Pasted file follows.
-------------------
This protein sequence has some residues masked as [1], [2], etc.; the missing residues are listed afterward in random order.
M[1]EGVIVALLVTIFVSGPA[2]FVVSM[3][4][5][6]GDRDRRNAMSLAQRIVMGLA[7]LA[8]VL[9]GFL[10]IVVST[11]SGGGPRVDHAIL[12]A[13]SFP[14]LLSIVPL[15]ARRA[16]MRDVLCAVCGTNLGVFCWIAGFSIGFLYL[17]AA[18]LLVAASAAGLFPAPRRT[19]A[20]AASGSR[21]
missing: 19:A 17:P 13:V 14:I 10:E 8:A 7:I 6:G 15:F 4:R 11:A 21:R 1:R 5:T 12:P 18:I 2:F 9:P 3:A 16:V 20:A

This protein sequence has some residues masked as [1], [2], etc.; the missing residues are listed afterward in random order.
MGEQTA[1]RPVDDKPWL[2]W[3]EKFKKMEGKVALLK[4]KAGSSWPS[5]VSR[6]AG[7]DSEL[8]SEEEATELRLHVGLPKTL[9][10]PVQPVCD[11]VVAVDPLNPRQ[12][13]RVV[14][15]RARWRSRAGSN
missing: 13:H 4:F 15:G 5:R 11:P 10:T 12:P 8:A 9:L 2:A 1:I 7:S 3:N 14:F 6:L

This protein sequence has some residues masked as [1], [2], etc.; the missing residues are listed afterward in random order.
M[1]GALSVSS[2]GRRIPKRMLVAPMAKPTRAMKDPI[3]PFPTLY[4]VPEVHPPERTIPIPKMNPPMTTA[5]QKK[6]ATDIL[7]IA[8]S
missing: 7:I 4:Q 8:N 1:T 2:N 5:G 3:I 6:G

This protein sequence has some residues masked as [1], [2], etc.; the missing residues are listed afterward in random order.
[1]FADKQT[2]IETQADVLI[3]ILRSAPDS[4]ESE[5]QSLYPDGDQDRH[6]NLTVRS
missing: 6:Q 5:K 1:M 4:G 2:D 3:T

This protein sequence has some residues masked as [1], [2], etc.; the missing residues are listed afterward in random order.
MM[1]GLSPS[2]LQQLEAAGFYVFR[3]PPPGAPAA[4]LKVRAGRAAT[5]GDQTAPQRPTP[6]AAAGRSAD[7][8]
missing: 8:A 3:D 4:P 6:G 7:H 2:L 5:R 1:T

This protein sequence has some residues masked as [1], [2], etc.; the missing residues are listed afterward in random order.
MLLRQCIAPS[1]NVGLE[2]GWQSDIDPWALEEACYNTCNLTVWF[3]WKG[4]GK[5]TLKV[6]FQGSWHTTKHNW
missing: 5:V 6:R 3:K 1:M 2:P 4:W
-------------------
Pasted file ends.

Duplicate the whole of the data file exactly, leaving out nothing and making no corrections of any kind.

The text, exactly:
This protein sequence has some residues masked as [1], [2], etc.; the missing residues are listed afterward in random order.
M[1]EGVIVALLVTIFVSGPA[2]FVVSM[3][4][5][6]GDRDRRNAMSLAQRIVMGLA[7]LA[8]VL[9]GFL[10]IVVST[11]SGGGPRVDHAIL[12]A[13]SFP[14]LLSIVPL[15]ARRA[16]MRDVLCAVCGTNLGVFCWIAGFSIGFLYL[17]AA[18]LLVAASAAGLFPAPRRT[19]A[20]AASGSR[21]
missing: 19:A 17:P 13:V 14:I 10:E 8:A 7:I 6:G 15:F 4:R 11:A 21:R 1:R 5:T 12:P 18:I 2:F 9:P 3:A 16:V 20:A

This protein sequence has some residues masked as [1], [2], etc.; the missing residues are listed afterward in random order.
MGEQTA[1]RPVDDKPWL[2]W[3]EKFKKMEGKVALLK[4]KAGSSWPS[5]VSR[6]AG[7]DSEL[8]SEEEATELRLHVGLPKTL[9][10]PVQPVCD[11]VVAVDPLNPRQ[12][13]RVV[14][15]RARWRSRAGSN
missing: 13:H 4:F 15:G 5:R 11:P 10:T 12:P 8:A 9:L 2:A 1:I 7:S 3:N 14:F 6:L

This protein sequence has some residues masked as [1], [2], etc.; the missing residues are listed afterward in random order.
M[1]GALSVSS[2]GRRIPKRMLVAPMAKPTRAMKDPI[3]PFPTLY[4]VPEVHPPERTIPIPKMNPPMTTA[5]QKK[6]ATDIL[7]IA[8]S
missing: 7:I 4:Q 8:N 1:T 2:N 5:G 3:I 6:G

This protein sequence has some residues masked as [1], [2], etc.; the missing residues are listed afterward in random order.
[1]FADKQT[2]IETQADVLI[3]ILRSAPDS[4]ESE[5]QSLYPDGDQDRH[6]NLTVRS
missing: 6:Q 5:K 1:M 4:G 2:D 3:T

This protein sequence has some residues masked as [1], [2], etc.; the missing residues are listed afterward in random order.
MM[1]GLSPS[2]LQQLEAAGFYVFR[3]PPPGAPAA[4]LKVRAGRAAT[5]GDQTAPQRPTP[6]AAAGRSAD[7][8]
missing: 8:A 3:D 4:P 6:G 7:H 2:L 5:R 1:T

This protein sequence has some residues masked as [1], [2], etc.; the missing residues are listed afterward in random order.
MLLRQCIAPS[1]NVGLE[2]GWQSDIDPWALEEACYNTCNLTVWF[3]WKG[4]GK[5]TLKV[6]FQGSWHTTKHNW
missing: 5:V 6:R 3:K 1:M 2:P 4:W